top of page

Clipstone Street, 1965-1968

This project, noted among several by Michael Gold in the book 'The Architecture of London', was the first 'low rise high density' scheme in London to challenge then prevailing high rise solutions for new housing in the city.


This design at Clipstone Street W1 for 800 persons incorporated a garden with a crèche set within it in a sunken courtyard, large car park, petrol filling station, pub, commercial workshops and shops, and 30 new trees, and was to be at the highest density permitted in London: 200 persons per acre. Commercial amenities and a public house were placed in a separate triangular two-storey building with its main frontage on Cleveland Street.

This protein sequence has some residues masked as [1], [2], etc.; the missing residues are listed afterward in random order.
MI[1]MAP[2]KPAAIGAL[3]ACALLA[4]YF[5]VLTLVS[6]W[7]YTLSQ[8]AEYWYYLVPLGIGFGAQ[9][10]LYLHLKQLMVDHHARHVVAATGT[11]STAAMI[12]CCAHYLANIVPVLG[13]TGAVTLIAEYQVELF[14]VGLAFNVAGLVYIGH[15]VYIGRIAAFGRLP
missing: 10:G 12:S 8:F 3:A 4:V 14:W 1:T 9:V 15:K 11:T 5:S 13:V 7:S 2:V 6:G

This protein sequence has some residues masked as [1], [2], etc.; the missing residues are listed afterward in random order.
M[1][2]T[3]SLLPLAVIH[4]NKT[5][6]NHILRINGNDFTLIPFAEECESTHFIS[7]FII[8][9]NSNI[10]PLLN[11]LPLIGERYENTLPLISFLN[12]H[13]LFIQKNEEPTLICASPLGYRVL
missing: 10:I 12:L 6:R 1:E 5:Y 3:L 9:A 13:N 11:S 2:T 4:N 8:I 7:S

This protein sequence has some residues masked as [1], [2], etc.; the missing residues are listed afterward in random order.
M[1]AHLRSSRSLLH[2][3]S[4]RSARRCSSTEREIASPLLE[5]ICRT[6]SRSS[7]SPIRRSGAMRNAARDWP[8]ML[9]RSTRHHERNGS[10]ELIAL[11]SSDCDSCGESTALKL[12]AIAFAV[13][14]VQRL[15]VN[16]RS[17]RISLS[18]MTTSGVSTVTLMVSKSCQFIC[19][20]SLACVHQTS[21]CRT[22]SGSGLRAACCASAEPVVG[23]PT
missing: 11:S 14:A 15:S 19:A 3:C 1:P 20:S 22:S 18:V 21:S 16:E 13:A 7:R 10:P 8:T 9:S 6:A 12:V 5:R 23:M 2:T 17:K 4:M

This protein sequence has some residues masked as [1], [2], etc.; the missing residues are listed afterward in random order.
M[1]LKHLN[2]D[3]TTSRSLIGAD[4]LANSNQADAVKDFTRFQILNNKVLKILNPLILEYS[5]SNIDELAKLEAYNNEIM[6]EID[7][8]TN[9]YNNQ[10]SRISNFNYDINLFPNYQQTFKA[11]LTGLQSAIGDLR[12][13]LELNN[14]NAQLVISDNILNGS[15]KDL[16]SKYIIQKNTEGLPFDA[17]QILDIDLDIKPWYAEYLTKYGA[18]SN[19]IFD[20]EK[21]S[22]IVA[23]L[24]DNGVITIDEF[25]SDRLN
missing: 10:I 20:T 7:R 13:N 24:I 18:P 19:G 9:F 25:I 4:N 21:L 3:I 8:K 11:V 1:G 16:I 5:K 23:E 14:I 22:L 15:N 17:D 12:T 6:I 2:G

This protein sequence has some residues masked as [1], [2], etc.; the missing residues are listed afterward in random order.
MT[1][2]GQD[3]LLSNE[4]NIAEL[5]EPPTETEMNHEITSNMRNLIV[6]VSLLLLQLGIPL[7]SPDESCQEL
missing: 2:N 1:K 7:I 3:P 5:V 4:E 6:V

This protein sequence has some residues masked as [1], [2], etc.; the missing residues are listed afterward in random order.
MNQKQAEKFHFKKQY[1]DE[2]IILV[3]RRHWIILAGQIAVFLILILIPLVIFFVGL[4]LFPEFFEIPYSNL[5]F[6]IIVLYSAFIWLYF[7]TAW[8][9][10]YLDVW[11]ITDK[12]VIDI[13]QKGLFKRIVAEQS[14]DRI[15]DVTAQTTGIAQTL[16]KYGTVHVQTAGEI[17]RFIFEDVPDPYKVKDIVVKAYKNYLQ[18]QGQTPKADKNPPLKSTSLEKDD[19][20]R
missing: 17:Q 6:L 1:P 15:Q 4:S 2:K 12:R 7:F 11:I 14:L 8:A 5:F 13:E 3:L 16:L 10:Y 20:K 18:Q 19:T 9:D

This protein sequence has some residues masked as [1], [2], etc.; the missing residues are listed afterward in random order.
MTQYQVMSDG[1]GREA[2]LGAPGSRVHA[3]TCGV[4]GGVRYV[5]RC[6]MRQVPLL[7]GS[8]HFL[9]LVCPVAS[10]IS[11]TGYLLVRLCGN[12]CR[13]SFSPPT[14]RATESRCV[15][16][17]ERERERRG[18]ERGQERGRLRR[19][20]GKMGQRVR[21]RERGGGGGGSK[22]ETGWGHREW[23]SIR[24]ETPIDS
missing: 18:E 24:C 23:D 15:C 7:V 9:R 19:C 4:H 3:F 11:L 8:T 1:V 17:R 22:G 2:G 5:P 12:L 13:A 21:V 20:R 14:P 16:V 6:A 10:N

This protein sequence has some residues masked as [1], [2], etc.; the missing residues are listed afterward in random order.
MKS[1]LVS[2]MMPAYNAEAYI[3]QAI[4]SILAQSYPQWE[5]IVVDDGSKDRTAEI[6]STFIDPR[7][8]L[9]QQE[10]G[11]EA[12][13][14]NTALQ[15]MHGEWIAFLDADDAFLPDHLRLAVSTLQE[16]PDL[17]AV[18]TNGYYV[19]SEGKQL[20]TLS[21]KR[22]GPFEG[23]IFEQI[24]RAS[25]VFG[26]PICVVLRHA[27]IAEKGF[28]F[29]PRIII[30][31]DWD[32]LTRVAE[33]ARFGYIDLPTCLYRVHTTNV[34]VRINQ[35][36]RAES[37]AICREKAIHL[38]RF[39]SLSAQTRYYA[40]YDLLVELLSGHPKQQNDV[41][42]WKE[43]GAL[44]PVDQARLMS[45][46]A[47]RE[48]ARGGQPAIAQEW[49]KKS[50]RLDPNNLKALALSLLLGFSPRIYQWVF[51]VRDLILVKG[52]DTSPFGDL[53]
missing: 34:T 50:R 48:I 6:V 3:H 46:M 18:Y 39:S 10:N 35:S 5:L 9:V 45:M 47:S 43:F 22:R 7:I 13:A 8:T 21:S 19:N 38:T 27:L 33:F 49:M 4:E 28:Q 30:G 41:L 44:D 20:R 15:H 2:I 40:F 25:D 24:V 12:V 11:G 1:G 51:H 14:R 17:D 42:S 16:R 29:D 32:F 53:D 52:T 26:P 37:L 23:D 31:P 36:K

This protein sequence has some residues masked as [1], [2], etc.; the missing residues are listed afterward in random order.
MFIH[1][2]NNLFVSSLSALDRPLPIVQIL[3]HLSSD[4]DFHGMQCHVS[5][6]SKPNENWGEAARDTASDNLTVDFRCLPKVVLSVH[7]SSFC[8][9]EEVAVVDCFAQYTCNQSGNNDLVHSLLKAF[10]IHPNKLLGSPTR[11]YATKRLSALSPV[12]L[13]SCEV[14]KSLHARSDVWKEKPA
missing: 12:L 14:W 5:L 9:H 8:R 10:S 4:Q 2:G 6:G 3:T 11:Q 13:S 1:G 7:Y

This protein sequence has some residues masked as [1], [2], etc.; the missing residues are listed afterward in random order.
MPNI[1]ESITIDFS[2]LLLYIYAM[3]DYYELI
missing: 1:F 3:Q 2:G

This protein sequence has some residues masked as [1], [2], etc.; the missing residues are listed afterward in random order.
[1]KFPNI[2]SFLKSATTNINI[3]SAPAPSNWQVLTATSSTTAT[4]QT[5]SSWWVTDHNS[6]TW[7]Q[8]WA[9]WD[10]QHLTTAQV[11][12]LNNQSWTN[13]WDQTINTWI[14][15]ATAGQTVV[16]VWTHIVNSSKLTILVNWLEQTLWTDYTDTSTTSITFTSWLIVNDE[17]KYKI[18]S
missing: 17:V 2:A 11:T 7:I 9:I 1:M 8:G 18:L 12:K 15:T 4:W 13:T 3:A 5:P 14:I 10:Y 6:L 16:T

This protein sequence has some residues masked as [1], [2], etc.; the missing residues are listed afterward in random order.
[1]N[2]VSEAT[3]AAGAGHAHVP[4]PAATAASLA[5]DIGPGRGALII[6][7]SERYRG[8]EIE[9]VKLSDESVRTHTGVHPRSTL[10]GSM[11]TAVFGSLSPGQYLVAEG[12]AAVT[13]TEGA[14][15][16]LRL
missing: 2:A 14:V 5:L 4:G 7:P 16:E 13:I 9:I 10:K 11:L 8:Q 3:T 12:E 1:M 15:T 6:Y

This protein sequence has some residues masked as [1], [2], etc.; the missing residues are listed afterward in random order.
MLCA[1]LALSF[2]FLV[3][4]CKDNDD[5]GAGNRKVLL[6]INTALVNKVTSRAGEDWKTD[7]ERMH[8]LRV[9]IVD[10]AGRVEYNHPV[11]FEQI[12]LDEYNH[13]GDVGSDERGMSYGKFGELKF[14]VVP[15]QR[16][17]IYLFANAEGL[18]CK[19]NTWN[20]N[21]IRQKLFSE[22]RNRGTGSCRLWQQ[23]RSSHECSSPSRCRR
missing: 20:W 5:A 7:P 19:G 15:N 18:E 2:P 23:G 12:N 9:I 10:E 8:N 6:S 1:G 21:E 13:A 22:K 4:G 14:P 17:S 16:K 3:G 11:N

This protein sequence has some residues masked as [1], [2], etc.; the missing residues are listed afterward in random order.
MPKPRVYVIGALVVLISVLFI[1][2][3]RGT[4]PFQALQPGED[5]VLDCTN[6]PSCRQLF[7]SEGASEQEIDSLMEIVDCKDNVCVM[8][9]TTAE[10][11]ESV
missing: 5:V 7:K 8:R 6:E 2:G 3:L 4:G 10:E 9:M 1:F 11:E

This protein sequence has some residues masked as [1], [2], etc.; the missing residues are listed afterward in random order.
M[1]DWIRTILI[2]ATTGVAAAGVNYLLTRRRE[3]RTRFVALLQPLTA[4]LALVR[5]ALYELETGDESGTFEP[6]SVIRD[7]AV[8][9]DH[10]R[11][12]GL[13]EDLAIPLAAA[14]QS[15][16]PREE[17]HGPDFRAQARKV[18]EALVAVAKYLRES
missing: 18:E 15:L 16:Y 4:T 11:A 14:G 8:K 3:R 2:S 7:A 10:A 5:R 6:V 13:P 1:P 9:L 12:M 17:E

The concept behind the scheme was to produce a design of flats as workable and satisfactory as for people who live in houses, with the private garden at the level of the home, highly desirable and necessary for families with young children. 



Client: Council of the City of Westminster.

Architects: Michael Gold, Frederick MacManus and Partners.


Courtesy: Simon Phipps

bottom of page